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Mr Lofton
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Experience:  30 years of experience as a counselor and trial lawyer
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Violating Code of Judicial Ethics Ramifications Judge ...

Customer Question

Violating Code of Judicial Ethics – Ramifications?

Judge hears eviction case.

Finds for eviction.

Evicted later moves to vacate decision due lack of subject mater jurisdiction.

In decision denying motion to vacate decision judge refers to a case not in evidence between the two parties as a basis to not hear defense arguments or evidence.

In addition there are certain facts that were not available during the proceedings that appear in the judgment. The only way to have found these facts is to have pulled up the pleadings in the above-mentioned case not in evidence or to have done other extraneous investigstion.

Form the Judicial Code of Ethics:

“A judge must not independently investigate facts in a case and must consider only the evidence presented.”

It appears that the judge used things outside the proceedings to make a decision.

If a decision in another case is not in evidence, can the judge hunt it down?

What are the options to appeal this decision/bri
Submitted: 8 years ago.
Category: Legal
Expert:  Mr Lofton replied 8 years ago.
The judge may not "investigate" facts, that is true. But a judge is permitted to look at a different legal ruling in a case where the facts were "similar" in order to decide what ruling the judge will make in in this case- that is just called "legal research" and is not a violation of the ethical standards.

The real question is whether there was, or was not, "subject matter jurisdiction" - if there was none, but the judge decided there was, then the judge';s decision can and should be appealed - if the appellate court agrees that there was no subject matter jurisdiction then the trial judge's decision is void and of no effect.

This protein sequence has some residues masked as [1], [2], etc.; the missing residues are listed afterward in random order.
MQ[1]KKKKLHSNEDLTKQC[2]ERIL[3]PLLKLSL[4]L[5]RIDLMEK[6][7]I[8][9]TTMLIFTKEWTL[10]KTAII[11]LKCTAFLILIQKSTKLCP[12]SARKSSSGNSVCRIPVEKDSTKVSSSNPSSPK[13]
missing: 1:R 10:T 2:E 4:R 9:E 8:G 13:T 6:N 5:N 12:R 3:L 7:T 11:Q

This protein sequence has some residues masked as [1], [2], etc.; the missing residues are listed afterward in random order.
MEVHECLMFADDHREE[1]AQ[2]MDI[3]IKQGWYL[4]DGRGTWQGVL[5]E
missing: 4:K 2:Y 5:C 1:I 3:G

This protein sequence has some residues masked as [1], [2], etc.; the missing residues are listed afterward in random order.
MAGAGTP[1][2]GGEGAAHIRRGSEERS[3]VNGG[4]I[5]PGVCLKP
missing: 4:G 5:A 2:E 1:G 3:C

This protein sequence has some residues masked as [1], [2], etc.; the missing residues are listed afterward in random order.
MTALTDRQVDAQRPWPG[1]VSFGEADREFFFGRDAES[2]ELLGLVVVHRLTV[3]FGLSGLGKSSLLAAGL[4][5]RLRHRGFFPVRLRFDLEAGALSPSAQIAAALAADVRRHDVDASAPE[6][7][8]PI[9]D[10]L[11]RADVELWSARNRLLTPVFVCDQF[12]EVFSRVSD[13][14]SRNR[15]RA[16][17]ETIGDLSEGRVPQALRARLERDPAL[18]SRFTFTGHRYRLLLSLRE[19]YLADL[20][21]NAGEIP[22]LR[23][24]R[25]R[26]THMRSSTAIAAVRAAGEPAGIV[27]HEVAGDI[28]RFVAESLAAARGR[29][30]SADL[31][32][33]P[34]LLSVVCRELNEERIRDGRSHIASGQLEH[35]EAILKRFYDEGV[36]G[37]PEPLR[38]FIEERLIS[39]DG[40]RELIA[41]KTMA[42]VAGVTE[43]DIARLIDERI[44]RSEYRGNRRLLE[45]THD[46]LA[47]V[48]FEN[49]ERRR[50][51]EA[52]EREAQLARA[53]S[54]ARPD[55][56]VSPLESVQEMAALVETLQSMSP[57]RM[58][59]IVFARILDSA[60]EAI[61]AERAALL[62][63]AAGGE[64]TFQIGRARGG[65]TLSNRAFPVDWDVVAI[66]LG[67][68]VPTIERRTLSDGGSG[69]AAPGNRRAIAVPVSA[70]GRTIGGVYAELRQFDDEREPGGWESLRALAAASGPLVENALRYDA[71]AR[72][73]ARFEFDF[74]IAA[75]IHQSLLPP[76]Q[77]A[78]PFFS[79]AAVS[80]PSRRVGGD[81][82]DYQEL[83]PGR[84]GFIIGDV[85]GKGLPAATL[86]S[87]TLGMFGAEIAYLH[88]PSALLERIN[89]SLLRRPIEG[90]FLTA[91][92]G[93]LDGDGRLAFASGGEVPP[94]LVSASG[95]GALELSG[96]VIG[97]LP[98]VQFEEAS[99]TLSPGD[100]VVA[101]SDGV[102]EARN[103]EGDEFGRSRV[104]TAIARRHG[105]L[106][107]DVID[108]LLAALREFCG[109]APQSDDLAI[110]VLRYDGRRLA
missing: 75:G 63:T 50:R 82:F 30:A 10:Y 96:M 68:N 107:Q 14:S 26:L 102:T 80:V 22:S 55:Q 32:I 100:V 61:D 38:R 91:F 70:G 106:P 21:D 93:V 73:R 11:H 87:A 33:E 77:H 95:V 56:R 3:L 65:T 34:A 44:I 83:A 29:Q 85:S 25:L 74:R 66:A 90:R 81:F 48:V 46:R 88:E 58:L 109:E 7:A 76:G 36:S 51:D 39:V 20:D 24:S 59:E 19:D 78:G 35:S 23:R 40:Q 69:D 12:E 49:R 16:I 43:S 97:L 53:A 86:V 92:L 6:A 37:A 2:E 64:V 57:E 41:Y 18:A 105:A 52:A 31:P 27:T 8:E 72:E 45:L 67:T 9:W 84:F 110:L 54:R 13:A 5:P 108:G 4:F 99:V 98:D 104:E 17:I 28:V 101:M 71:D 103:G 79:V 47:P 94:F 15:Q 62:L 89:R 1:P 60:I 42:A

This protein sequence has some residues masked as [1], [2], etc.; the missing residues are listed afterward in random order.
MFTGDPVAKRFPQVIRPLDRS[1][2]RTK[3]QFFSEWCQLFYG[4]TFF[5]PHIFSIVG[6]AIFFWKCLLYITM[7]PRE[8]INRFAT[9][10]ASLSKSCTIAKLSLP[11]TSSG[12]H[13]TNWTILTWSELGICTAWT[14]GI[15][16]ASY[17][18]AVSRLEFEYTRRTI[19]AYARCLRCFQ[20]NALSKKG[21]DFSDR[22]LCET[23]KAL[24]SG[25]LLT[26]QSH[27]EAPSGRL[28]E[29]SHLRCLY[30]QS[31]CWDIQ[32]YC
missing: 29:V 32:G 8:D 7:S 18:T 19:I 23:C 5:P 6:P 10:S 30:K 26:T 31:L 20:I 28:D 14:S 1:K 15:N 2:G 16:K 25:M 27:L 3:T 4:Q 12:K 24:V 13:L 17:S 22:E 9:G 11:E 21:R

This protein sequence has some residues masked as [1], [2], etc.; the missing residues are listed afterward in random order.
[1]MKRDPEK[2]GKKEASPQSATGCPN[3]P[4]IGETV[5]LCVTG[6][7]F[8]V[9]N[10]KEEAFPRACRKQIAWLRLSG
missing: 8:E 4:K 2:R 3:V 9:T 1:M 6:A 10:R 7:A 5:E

I would "appeal" the judge's ruling and not use my time an energy making a case that the judge acted improperly.

Now, concerning this "other case" - if you have now made yourself familiar with it and you think your judge did not apply the other case correctly to reach his/her decision, then you may file a motion for "reconsideration" in which you explain why you think the judge's decision is wrong notwithstanding the existence of this "other case".

All the best,
Customer: replied 8 years ago.
the referenced case was between the same two parties.

judge claimed it settled issues, but makes no reference to the decision(nothing quoted or pulled from referenced decision) in current decision.

it seems to me that legal research is for finding ways of handling similar cases.

And that using a decision between the two parties that was not put into evidence is wrong.

Expert:  Mr Lofton replied 8 years ago.

My thoughts are: The judge used the old case to decide that the same issues you want to litigate now have already been llitigated and decided in the older case. That is called "res adjudicata" meaning the thing has already been litigated. If that is what the judge was doing then I don't see a problem; but you can always appeal whatever you don't like, right?

Good luck

Customer: replied 8 years ago.
sort of...

the prior decision makes no determination regarding the eviction hearings.

and if its res judicata, the decision should say so. but it doesnt.

and the makes no tangible reference to the earlier decision, just that it exists.


if the prior case is not entered into evidence, can it be hunted down?
Expert:  Mr Lofton replied 8 years ago.

Then simply ask for the judge (or the judge's clerk) to give you the reference - this should be easy to find if it was referred to and relied upon by the judge.

If you can't get in informally, then file a formal motion requesting the judge to identify the other case for you.

Good luck,


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